When Obamacare passed in 2010, it marked a turning point in American politics from which we will almost certainly never recover. For fans, this was a good thing. For foes, necessarily bad. But a few permanent truths emerged that our current discourse must acknowledge.
@MelissaTweets 4. Every election afterward would be about reforming health care.
— Matthew DesOrmeaux ⚜ (@authoridad) March 7, 2017
We’re stuck with it now, and the main purpose of our politics will be to reform it every 4 years. That’s the point of any government-driven health care - having your own team control it.
And in that vein House Republicans have introduced their own version of health care reform reform - the American Health Care Act. President Trump has endorsed it, and HHS Secretary Price, who would implement it if passed, has called it a good first step in the process.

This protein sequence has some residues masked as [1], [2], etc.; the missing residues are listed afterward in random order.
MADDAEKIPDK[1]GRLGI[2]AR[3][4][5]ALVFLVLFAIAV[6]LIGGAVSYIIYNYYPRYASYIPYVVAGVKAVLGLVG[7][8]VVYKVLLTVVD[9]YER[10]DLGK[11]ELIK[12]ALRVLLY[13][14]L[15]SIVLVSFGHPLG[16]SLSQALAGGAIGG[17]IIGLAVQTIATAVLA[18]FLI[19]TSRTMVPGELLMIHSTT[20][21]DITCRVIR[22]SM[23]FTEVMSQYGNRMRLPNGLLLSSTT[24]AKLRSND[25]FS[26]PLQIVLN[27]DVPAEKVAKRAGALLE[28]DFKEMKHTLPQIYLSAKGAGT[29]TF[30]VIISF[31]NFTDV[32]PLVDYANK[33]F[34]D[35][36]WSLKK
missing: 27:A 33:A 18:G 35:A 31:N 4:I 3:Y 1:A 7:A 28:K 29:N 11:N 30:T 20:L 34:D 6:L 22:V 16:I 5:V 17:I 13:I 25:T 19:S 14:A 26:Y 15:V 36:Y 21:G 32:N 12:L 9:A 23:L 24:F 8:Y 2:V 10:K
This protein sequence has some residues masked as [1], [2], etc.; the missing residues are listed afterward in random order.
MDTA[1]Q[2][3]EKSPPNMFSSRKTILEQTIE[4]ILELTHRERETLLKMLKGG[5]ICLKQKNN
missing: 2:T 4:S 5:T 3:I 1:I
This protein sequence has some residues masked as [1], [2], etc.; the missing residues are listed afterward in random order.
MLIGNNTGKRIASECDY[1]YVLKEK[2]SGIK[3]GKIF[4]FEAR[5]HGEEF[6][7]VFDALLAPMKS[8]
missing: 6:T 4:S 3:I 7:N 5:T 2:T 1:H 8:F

But the first step in the process was supposed to be repealing Obamacare itself in full. That’s what almost every Republican has campaigned on since the Tea Party wave in 2010. The AHCA doesn’t repeal the ACA in full, and in fact doubles down on much of it, just in a Republican way instead of a Democratic way.